Turkey continues to be the third largest recipient of U.S. aid, after Israel and Egypt. In fiscal year 1991, Turkey received $500 million in military aid plus $3,400,000 for military training. This was a slight increase over military assistance in fiscal year 1990, which totaled $497,850,000. Half of the 1991 military aid, $250 million, was to enable the Turks to acquire F-16 fighter jets. The rest, according to the State Department, was used for modernization programs for frigates and tanks, spare parts, and operation and maintenance expenses. In a special grant, Turkey also received an additional $82 million to compensate it for some of the expenses incurred during the Persian Gulf War, plus allied air defense equipment was donated to Turkey during the crisis. Other economic assistance in fiscal year 1991 was $50 million, up from $14,200,000 in the 1990 fiscal year, and about $300,000 to combat drug trafficking.
The Administration has asked Congress to authorize $703.5 million in military and economic assistance for fiscal year 1992, a considerable increase. Some of the money would help Turkey to acquire more F-16 fighter jets. The Administration has also announced its intention to provide excess military equipment to Turkey during fiscal year 1992. In testimony in March before the House Subcommittee on European and Middle Eastern Affairs, Defense Department spokesman Bruce Weinrod indicated that the value of such equipment provided in 1990 and 1991 totaled $128 million.
Ambassador Abramowitz, until he left his post in August, continued to raise human rights concerns in speeches to Turkish groups, and to describe the protection of human rights as a major objective of the Embassy and the U.S. government. Under his direction, the Embassy also took a number of steps relating to human rights:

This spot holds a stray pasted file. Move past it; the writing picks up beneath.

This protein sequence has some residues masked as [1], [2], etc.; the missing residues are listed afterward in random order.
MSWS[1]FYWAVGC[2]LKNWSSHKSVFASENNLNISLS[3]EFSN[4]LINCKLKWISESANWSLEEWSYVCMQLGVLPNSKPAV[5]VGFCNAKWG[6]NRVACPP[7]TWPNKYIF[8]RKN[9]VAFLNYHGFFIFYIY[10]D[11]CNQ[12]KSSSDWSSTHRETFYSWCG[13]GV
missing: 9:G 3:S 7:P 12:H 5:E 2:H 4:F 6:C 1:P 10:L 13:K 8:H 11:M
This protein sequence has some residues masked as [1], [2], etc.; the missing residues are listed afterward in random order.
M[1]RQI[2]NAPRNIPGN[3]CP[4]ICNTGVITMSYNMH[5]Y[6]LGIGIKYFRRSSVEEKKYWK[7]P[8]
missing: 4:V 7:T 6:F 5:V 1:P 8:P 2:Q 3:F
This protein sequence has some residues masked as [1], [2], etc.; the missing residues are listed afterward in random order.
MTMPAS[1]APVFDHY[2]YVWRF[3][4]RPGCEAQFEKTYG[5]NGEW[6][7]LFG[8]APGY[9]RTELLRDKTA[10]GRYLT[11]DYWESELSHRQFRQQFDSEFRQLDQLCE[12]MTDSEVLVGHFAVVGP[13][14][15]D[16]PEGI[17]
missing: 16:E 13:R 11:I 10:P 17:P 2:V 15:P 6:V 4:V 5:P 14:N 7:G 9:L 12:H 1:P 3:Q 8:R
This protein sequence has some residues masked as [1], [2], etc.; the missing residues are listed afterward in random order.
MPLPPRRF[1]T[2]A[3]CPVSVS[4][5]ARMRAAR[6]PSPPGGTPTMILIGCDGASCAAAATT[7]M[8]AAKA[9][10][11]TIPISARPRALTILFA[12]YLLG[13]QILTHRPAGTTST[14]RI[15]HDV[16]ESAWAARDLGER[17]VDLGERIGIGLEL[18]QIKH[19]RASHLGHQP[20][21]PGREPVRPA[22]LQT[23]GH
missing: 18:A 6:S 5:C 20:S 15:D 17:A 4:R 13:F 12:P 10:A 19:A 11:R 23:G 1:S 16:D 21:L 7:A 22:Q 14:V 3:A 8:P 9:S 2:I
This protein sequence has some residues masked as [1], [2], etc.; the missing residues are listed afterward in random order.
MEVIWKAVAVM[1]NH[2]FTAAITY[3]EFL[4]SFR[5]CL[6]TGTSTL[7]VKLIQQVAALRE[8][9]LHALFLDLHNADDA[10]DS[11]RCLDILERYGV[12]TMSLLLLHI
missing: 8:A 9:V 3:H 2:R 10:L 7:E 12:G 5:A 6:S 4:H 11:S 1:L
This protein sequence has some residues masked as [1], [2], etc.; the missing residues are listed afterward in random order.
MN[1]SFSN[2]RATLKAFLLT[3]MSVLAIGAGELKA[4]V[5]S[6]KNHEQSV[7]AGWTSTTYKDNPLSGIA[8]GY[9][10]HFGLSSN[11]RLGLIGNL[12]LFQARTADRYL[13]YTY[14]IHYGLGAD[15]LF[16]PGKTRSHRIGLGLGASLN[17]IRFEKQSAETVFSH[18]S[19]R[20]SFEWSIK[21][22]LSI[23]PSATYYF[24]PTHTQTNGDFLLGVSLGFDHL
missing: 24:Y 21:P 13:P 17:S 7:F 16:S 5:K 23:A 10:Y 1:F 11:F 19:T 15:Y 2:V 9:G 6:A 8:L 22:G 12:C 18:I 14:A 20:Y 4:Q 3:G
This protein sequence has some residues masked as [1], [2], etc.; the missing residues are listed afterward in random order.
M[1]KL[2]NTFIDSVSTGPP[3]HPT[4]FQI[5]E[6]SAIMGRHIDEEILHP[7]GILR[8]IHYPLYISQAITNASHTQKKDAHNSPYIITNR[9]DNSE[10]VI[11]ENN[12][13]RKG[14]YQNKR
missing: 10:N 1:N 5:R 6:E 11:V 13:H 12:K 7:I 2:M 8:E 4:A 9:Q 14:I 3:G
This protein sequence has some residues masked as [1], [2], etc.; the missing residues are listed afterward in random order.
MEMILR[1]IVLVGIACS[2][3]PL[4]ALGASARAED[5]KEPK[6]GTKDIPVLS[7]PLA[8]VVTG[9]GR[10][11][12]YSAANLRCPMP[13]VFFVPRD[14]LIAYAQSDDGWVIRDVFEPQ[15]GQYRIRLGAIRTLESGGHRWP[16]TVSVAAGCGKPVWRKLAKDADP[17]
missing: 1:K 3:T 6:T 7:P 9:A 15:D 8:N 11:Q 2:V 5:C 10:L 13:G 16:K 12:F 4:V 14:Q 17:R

o In May, it assisted the Turkish-American Association in sponsoring a human rights seminar entitled "Sharing Strategies for Human Rights Legislation." Two American speakers addressed the seminar: U.S. District Judge Mark Wolf, of Boston, who spoke on the role of an independent judiciary in implementing human rights, and Professor Burt Neuborne of New York University School of Law, who spoke on civil liberties. Turks who took part included Eyup Asik, chairman of the Parliamentary Human Rights Commission; Fuat Atalay, a parliamentarian from the Social Democratic People's Party; and Nevzat Helvaci, president of the Human Rights Association (HRA).
o Embassy officers met with representatives of the HRA, the Human Rights Foundation, the Contemporary Lawyers' Association, and the Parliamentary Human Rights Commission.
o Embassy staff attended the HRA's "Human Rights Week" programs in December 1990, met with HRA branches in Istanbul and Bursa in September 1991, and visited the Human Rights Foundation's Center for the Rehabilitation of Torture Victims in May 1991.
o Embassy staff attended the trial of sociologist Ismail Besikci in October, and plan to attend the forthcoming trials of attorneys Murat Demir, Bedeyii Karagici and Fethiye Peksen.